Wednesday, June 9, 2010


The following is a true story that happened to my wife Autumn a week ago. I find it inspiring. I hope you do to.

Autumn works as a waitress at the Shakopee Applebee’s. As a waitress, you meet all kinds of people. Most customers are forgotten once they walk out the door. A few are memorable for reasons you’d like to forget, but some customers can touch your heart. On a busy Saturday night, Autumn waited on a thin man who wore a graying beard and a gentle smile.

Towards the end of the meal, Autumn asked if the man had saved any room for dessert, the man replied, “Oh I don’t need dessert, I make the best cheesecakes and I have some waiting for me at home.”

“Really!? Said Autumn, “I love cheesecake. I’d like to taste some of your work!”

“When is your next shift? Because I will to stop by and give you one of my famous cheesecakes.”

Not knowing this man, Autumn felt a little uneasy, but since she wasn’t giving him her home address she accepted his generous offer and told him she worked Tuesday at 5:30. And then not giving it another thought, forgot about the man, figuring that she wouldn’t see him again.

But then at 5:30 on Tuesday, while walking into work she saw the kind man in the parking lot – with the most delicious looking cheesecake she had ever seen. The cheesecake looked like a picture right out of a Martha Stewart magazine, with perfect graham cracker crust, and smooth creamy cheesecake. Along with the cheesecake were several containers of blueberries, cherries, and his homemade caramel sauce so the cute waitress could pick her favorite topping.

“Do you have a few minutes? “ The man said.

“Sure, I’m a couple of minutes early for work– Let’s go in and sit down.” Autumn said, her mouth watering over the cheesecake.

“My name is Dave, I bake about 100 cheesecakes a year and give them away to different people. Many times people are skeptical with me, why would this guy give me a free cake, is it poisioned? What’s the catch?

He continued, “You see, a couple of years ago, I was diagnosed with terminal cancer and wasn’t’ given very long to live. I’m living on borrowed time now and making the most of it. I don’t have a family, or much money, but I love to see people smile and my cheesecake seems to do the trick. Like I said, I make the best cheesecake.”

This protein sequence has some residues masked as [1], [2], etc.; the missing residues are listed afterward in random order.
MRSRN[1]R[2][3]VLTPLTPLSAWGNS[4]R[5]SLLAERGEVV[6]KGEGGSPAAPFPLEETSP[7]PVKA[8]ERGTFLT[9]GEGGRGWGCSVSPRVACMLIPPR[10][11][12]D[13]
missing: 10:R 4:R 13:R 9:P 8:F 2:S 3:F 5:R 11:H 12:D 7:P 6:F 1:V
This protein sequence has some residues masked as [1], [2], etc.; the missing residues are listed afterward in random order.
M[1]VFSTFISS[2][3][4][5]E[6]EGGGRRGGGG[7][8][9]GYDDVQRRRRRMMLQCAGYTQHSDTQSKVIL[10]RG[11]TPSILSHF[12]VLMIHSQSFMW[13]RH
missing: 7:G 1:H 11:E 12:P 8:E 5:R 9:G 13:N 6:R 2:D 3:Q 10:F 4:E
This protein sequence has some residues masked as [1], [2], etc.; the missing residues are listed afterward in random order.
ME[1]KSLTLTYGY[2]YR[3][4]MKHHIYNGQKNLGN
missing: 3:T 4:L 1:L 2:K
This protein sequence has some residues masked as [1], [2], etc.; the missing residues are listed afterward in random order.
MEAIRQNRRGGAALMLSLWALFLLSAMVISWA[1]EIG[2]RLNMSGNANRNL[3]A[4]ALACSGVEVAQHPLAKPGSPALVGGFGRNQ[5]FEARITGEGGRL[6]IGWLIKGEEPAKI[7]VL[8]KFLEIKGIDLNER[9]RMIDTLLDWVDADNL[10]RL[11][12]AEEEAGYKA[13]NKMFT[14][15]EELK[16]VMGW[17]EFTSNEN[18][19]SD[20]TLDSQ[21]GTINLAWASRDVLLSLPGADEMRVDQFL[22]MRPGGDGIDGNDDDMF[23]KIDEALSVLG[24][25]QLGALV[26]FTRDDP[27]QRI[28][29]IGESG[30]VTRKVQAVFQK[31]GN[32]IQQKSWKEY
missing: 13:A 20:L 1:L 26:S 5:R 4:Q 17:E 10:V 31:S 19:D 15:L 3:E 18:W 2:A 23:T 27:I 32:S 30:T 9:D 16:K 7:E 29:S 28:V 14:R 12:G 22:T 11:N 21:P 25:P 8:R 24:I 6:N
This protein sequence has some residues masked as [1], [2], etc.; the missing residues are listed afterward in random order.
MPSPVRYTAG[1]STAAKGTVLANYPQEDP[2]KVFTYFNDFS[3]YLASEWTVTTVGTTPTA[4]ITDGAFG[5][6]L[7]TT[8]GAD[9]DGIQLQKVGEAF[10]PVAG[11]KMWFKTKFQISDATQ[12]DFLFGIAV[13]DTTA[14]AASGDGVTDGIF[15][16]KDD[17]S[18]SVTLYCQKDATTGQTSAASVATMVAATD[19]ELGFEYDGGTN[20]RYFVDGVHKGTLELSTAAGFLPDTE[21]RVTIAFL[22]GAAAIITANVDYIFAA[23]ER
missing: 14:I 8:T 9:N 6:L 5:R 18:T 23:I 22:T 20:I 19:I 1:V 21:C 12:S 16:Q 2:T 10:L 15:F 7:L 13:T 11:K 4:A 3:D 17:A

Autumn told me this story, and immediately I wanted to share it with everyone I know, because Dave is giving away his “art”. He knows that when you have a gift, when you share that gift with others you undoubtedly make a difference in their life.

And that feels good.

Later on in the week, I felt compelled to share Dave’s story with the faculty and staff at Le Sueur-Henderson schools. You see at LSH we are launching a new initiative. We want the staff and teachers to work on their strengths, on their art, so they can be better teachers and ultimately we have students who discover their strengths so they can achieve more than ever before.

As part of a presentation I told Dave’s story in the high school auditorium Monday morning. His story is an example of sharing your art, and the joy it can bring to others, I hoped Dave’s story would inspire our schools to do great work.

I had asked Dave if he would share his art with all of the faculty and staff. He agreed. At the conclusion of the presentation each teacher, administrator, and secretary had a piece of Dave’s cheesecake.

Dave spent all weekend baking cheesecakes and topping. This may not seem like a big deal, but we found out after picking up the cheesecakes from him that he did so while feeling very weak and ill. He may not have very long to live.

He did this for complete strangers. Because, as Dave said, “My work is not yet done.”

Don’t’ wait to share your art. Go, make something happen! 


  1. Had dinner with Dave the cheesecake guy last week. The man is a walking story. At a young age he became an alcoholic drinking a 12 pack of beer and a pint of whiskey a day. He stopped drinking at age 33. He has been sober for 25 years. When asked what caused him to stop drinking, his reply was,

    "When I was 33 and drinking heavily, I drove my car into a train and then went home and passed out. 8 hours later I woke up, went back to check on my car, and then turned myself in. They then gave me a breathilizer and I blew a .2 (legal limit today is .08) bare in mind I had stopped drinking at least for 10 hours."

    He also said while he was drinking he had survived 13 major car accidents. He shouldn't be here today.

    I would say someone was watching over Dave, protecting him. His name isn't being called upstairs just yet, so he is living for others as much as possible.

  2. Wow! What an amazing story!